Republican lawmakers had no legal authority to ask the Ohio Supreme Court to throw out a veto Democratic Gov. Ted Strickland carried out on his first day in office, the state’s top lawyer said this week.
Attorney General Marc Dann filed a request to dismiss the lawsuit, which he called an extraordinary attempt by the GOP-controlled Legislature to draw the state’s highest court into a political dispute.
The lawsuit “threatens the values of separation of powers and judicial restraint,” said Dann, a Democrat who, along with Strickland, took office in January.
Senate President Bill Harris and House Speaker Jon Husted argue that Strickland’s veto of a wide-ranging bill placing limits on consumer fraud lawsuits is invalid because the bill was adopted in December during the last legislative session. The bill would place a $5,000 limit on certain court damages and create new protections for companies that once sold paint with lead in it.
Strickland and his legal advisers contend that he was able to veto the bill because former Gov. Bob Taft, a Republican, had decided to let it become law without signing it and a deadline for it to become law had not yet passed.
In their lawsuit, Republican legislative leaders say the 10-day countdown for the bill to become law without Taft’s signature passed before Strickland was inaugurated. They lay the legal blame for the dispute with Secretary of State Jennifer Brunner, saying she violated her constitutional duties by sending it back to Strickland’s office instead of recording the bill and making it part of state law.
Brunner, who is named as a defendant in the lawsuit, had no constitutional authority to deny the governor’s request, Dann said.
Dann also said Republican leaders have no legal right _ called standing _ to sue on behalf of the legislators who decided the bill before they adjourned on Dec. 26. A new session, with new lawmakers, began in January.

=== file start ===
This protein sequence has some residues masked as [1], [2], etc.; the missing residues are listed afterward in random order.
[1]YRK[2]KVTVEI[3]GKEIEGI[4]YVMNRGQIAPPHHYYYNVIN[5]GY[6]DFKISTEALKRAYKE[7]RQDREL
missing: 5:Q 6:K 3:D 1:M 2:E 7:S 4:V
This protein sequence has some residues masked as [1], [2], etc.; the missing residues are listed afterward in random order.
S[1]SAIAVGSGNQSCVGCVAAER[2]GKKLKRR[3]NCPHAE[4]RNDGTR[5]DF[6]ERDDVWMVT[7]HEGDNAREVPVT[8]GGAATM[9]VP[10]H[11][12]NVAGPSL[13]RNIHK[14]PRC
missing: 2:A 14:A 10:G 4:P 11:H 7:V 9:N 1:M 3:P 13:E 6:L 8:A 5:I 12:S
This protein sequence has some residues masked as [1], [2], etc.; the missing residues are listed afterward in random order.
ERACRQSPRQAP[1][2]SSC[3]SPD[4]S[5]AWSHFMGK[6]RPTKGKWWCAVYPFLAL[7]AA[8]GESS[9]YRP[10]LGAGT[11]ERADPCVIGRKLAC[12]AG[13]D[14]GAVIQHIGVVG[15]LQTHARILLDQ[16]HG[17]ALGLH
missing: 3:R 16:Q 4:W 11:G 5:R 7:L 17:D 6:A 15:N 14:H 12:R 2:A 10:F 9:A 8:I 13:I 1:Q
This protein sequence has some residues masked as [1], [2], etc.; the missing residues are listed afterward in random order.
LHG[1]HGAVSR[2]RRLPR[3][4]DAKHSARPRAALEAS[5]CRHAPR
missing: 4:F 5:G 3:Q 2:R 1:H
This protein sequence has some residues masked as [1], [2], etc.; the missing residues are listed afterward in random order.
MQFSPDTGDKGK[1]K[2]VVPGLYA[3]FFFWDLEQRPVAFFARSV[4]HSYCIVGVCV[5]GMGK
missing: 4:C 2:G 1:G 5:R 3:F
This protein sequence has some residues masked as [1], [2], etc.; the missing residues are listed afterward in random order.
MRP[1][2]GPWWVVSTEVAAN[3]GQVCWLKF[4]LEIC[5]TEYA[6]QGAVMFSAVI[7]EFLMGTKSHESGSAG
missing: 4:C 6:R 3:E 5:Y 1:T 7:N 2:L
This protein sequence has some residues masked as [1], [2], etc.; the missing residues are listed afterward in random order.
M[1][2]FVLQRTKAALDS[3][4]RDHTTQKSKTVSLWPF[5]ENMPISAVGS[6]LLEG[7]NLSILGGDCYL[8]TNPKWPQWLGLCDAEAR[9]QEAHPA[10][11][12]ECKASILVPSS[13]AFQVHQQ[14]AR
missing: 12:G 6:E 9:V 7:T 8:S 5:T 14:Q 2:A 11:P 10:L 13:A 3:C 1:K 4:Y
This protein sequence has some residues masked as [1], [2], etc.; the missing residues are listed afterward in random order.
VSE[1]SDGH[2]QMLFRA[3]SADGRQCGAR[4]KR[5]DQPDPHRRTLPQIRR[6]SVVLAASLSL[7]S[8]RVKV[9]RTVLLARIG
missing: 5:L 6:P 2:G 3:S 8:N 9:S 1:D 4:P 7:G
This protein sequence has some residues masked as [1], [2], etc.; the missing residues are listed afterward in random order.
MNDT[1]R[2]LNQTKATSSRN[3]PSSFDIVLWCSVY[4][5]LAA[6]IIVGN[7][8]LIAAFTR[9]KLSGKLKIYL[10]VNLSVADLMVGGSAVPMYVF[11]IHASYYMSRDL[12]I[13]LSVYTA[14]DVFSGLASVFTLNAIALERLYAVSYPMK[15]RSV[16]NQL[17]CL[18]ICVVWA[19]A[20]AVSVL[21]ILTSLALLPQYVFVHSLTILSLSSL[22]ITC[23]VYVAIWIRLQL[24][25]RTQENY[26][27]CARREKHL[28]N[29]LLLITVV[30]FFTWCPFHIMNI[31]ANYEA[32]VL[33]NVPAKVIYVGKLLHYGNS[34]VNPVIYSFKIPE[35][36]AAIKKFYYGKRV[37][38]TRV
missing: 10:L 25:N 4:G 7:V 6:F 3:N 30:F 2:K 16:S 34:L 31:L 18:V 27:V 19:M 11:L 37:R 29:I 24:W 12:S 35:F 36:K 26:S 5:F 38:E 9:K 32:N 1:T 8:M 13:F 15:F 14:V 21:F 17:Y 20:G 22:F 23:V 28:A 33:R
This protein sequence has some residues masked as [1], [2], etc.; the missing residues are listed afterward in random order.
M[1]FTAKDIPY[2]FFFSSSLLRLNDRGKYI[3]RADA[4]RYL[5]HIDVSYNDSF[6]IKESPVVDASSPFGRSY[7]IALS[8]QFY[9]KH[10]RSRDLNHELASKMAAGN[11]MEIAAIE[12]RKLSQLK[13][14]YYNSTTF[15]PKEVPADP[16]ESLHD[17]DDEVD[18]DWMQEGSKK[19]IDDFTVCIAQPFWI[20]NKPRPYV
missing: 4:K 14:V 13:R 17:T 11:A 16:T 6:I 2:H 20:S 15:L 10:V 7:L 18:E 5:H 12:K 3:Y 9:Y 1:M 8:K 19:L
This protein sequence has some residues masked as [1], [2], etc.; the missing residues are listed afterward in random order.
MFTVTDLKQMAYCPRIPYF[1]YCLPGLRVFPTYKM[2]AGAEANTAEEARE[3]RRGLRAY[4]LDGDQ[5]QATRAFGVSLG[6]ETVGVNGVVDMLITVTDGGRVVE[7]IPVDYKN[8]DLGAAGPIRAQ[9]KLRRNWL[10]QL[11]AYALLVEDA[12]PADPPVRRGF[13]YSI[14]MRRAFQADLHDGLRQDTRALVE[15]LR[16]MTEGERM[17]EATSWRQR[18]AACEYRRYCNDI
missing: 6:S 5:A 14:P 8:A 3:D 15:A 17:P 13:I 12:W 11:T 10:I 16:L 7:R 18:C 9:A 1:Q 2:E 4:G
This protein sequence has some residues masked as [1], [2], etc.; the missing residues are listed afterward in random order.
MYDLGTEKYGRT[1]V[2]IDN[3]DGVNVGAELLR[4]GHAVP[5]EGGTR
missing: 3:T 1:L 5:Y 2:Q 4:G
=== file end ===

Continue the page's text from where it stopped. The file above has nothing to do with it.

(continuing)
The new Legislature has no legal claim over a bill it did not pass, Dann said.
Republicans also are trying to usurp the court system by filing their complaint directly with the Supreme Court instead of first seeking a lower court ruling, Dann said.
“We think we have better legal arguments, and we’ll find out when the case goes to court,” said Karen Tabor, a spokeswoman for the House speaker.
Republican leaders have 10 days to file a response with the court.
The bill said paint manufacturers can’t be sued under public nuisances laws, which some U.S. cities have used to try to force companies to help pay for the removal of lead-based paint in older homes. The federal government banned lead paint in 1978 after studies showed that children who eat or breathe flaking paint or dust could suffer potentially severe health problems, including brain damage.
A provision in the bill also capped a consumer’s non-economic damages, such as pain and suffering, mental distress and emotional distress, at $5,000. The provision was aimed at consumers who sue any kind of company for unfair or deceptive sales practices.
A coalition of business groups, including the Ohio Chamber of Commerce and the Ohio Manufacturers’ Association,supported the bill.